Families prevented from retrieving bodies of deceased due to strike
Distraught families were gathered outside the Gauteng Forensic Pathology Services in Ekurhuleni on Tuesday in a bid to get the bodies of their family members released.
At least 20 family members who have come from different parts of the country to fetch the remains of their loved ones‚ have hit a brick wall as forensic officers have downed tools until their grievances are attended to.
Sandile Gwala‚ who is based in Johannesburg but hails from Maphephetheni‚ northern KwaZulu-Natal‚ said all they wanted was the body of his late friend‚ Ndabezinhle Cedrick Mthethwa‚ so that they could organise themselves to have a post-mortem done on him in Durban.
His friend died on Friday evening after a short illness.
"When we got here on Friday‚ we were told to come back on Tuesday to get the results of the postmortem‚ but we took a decision to come here yesterday (Monday) to actually see if there's any progress with the process so that we don't waste our time on Tuesday‚" said a visibly angry Gwala.
"Upon our arrival yesterday‚ the pathologist officers informed us that they are on strike and no body has been assessed and gone for a postmortem. We then enquired about how long the strike would last and we were told that it could go on for a week or even two weeks‚" said Gwala.
The strike comes in the wake of various concerns raised by forensic pathologist officers who downed tools last Friday amid calls for salary upgrades and compensation for doing extra work.
He added that this was unfair to families because in most black cultures‚ a deceased body should not spend more than seven days at a mortuary as it is against their beliefs.
With Friday being a public holiday - Youth Day - Gwala said the downing of tools by the forensic pathologist officers had caused a lot of inconvenience for the family as preparations for the funeral were currently on hold due to the lack of a death certificate.
Gwala was accompanied by the deceased’s younger brother‚ Xolani Mthethwa‚ as well as another family friend‚ Simphiwe Dube.
Contacted for comment‚ National Education and Health Allied Workers Union spokesperson Khaya Xaba said: "The problem with the workers is the job descriptions because the forensic officers are made to dissect bodies and take out body parts which is a job that is supposed to be done by qualified people like doctors who are registered with the relevant bodies in that field‚" said Xaba.
"Obviously workers have been doing this work for some time which‚ in essence‚ they mind doing but they want to be remunerated for it. As far as I know‚ some workers in certain parts of the country are willing to go back to work and do what is contained in their job description‚" added Xaba.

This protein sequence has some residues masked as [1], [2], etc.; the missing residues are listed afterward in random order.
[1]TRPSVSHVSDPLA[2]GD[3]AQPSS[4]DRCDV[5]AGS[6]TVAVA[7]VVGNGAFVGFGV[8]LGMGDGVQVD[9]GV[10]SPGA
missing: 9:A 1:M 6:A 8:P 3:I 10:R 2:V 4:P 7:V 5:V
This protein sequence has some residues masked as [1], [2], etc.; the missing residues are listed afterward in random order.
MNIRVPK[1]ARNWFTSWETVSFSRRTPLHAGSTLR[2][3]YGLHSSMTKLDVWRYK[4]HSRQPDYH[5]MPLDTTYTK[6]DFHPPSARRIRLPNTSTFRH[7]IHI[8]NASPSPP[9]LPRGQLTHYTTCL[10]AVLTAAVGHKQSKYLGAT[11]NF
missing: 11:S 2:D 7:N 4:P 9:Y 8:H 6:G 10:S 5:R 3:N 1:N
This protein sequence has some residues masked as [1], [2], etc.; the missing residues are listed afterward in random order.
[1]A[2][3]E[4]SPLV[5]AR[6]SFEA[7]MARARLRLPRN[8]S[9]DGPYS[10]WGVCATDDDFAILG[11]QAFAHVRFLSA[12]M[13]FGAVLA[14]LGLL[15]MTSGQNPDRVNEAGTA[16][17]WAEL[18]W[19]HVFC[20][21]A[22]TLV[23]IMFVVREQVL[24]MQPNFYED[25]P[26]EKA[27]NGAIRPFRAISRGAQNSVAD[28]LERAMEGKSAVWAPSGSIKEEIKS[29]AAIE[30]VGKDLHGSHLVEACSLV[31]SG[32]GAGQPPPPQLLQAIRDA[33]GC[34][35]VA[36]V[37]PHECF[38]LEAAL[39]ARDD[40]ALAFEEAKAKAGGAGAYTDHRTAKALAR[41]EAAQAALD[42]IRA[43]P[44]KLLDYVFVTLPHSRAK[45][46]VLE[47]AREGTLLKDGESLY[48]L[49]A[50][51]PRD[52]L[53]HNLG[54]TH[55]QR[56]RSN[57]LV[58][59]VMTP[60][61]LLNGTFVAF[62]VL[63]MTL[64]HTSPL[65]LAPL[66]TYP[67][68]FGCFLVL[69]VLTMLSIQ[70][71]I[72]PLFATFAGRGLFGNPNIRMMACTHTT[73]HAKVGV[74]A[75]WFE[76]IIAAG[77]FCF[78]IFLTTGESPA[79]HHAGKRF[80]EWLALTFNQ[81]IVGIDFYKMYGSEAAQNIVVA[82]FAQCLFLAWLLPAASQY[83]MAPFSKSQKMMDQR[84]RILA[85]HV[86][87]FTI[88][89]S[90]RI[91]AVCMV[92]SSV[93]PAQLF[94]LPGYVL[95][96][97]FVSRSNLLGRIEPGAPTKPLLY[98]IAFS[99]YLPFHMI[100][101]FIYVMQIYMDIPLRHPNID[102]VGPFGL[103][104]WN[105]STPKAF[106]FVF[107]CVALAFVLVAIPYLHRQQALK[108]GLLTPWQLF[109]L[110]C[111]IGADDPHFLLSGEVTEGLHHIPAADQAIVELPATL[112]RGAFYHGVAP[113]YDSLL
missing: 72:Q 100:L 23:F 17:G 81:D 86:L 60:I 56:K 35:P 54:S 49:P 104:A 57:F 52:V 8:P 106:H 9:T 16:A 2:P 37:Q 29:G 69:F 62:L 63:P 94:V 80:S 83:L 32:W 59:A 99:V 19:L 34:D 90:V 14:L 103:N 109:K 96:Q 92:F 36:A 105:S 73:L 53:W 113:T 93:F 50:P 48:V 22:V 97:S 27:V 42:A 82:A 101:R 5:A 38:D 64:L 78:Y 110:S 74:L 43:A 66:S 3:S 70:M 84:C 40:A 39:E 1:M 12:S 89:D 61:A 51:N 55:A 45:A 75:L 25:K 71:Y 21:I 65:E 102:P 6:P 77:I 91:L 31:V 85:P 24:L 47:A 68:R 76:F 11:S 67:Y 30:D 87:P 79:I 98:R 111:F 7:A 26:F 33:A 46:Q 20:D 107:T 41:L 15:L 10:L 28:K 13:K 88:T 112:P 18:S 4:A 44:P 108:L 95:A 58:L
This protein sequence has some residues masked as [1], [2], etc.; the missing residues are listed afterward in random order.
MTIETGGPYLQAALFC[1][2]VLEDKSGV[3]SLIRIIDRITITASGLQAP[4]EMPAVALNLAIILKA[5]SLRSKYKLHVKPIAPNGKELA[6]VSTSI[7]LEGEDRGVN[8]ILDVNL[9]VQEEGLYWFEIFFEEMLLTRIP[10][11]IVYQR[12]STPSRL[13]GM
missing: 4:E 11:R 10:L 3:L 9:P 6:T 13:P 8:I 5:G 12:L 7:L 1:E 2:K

Xaba said it was now the obligation of the provincial Department of Health to look into the issues of workers being misused to do jobs that they are not qualified for and that the credit goes to the doctors and not the forensic officers.
A Nehawu-affiliated worker based at the Germiston Forensic Pathology Services who spoke on condition of anonymity‚ blamed the provincial Health Department for negotiating in bad faith.
"The implementation of operational specific dispensation (OSD) was implemented in year 2010 which is a problem because it is disadvantaging us in a way. It was wrong because they collapsed the supervisory level which is senior forensic officers and in essence they downgraded us‚" said the forensic pathologist officer.
"From 2011 to date‚ we have never received performance bonuses or increases and this is known by the head of department‚ chief executive and human resources manager‚ Mr Phashe‚" he added.
Contacted for comment‚ department spokesperson Prince Hamca referred TimesLIVE to another person by the name of Khutso Rabothata‚ who said he was in a meeting with senior executive members of the health department who were busy deliberating on the matter.
"The Department calls on FPOs to resume Forensic Pathology Services so as to be sensitive to the bereaved families‚ especially considering the fact that this service is essential and that also serves the interest of justice. The Department is committed to work with the FPOs and their representatives to resolve their grievances within the legal framework‚" the department said in a statement.
"The Department will await the outcome of the National Collective Bargaining process on the issue of scope of practice and the relevant allowance requested by the FPOs. This is an intensive process that takes longer to finalise and it’s fitting that we provide pathology services whilst this process is being engaged‚" the department added.